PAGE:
A new study published in JAMA Internal Medicine connects short sleep duration and obesity. A randomized controlled trial was conducted from Nov, 2014 to October, 2020 involving participants between the ages of 21 and 40. All of them had a body mass index (BMI) between 25 and 29.9 and had a sleep duration of less than 6.5 hours per night. An intervention was tested to see if improving sleep duration impacted their energy intake, energy expenditure and body weight.
What did the researchers do?
210 participants were randomized to either a control group or an intervention group. The intervention group involved individualized sleep hygiene counseling with the goal of extending their nightly sleep duration to 8.5 hours per night. No one was told to change their diet or daily exercise routine.
Every study is powered for a primary outcome. The primary outcome here was change in energy intake from baseline. This was assessed using the total energy expenditure and the change in body energy stores. The doubly labeled water method was used to measure total energy expenditure. Change in body energy stores was measured using daily home weigh-in measurements and body composition changes from x-ray absorptiometry. Changes in sleep duration were assessed by actigraphy, meaning participants wore an accelerometer, or motion-based monitor, on their wrists each night. The accelerometer had a button they pressed each night when they went to bed and then again when the woke in the morning. An intention-to-treat analysis was used to compare the control group with the intervention group. For folks who don’t know, an intention-to-treat analysis just means they analyze data by the treatment group one is assigned to regardless of whether or not he/she received or completed the treatment. (Or in this case, the behavioral intervention.) Participants were followed for 4 weeks.
Participants in the intervention group had a significant increase in mean sleep duration compared to the control group (1.2 hours). No difference in sleep efficiency (time asleep during time in bed) was found between the groups. Energy intake significantly decreased for the intervention group compared to the control group. For all participants, the change in sleep duration was inversely associated with the change in energy intake. (Each 1-hour increase in sleep duration was associated with a decrease in energy intake of 162 kcal/d.). A statistically significant difference in energy expenditure was not found. From baseline, the control group gained weight (.39 kg), and the intervention group lost weight (a reduction of .48 kg). There were no significant differences found in baseline characteristics.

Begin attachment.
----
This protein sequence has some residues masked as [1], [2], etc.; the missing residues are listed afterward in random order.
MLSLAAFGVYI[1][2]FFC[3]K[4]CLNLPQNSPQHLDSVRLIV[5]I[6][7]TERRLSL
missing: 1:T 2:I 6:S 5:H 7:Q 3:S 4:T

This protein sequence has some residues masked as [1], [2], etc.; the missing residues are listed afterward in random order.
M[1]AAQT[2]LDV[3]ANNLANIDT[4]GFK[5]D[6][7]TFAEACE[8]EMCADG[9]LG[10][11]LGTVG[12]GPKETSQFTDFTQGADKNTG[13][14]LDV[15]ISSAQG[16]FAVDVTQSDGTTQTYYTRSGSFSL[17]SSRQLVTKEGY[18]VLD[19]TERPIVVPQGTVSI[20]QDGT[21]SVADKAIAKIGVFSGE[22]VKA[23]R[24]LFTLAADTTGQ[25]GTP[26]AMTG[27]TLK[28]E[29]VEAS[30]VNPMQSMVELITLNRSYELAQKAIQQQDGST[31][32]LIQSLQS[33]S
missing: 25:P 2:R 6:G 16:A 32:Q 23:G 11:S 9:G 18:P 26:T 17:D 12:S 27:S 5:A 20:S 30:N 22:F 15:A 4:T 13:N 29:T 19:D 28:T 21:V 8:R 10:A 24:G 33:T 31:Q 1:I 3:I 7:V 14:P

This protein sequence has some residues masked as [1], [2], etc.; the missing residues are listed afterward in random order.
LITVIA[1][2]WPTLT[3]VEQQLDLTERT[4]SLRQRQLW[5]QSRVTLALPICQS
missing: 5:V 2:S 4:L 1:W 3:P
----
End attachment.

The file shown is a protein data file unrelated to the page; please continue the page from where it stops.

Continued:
Take-Home Point for Short Sleep Duration and Obesity:
As the authors noted in the discussion section of the paper, the study was the first to describe the effects of extending sleep on energy intake and body weight. This is a cost-effective, holistic lifestyle modification that anyone can do right at home to get to a healthier weight and perhaps help curb our obesity epidemic. The study supports the notion that short sleep duration and obesity are linked. At the least, someone struggling with his/her weight might consider his/her sleep habits. How are you sleeping? Do you get enought sleep at night? While the authors didn’t explain why an increase in healthy sleep leads to eating less, lots of people eat more when they are tired. Being tired can also lead to chronic stress which can impact metabolism and lead to unhealthy weight gain.
I’ve made it a goal this year to write more blogs and do more podcasts about obesity, the opioid epidemic and industry’s influence on healthcare and public health policy. Obviously, this blog is an update on new obesity research. If you are interested, in addition to “Short Sleep Duration and Obesity” please consider these:
(I also did a podcast with the lead researcher. You can listen to that here.)
(I did a podcast with that lead researcher too. You can listen to the podcast here.)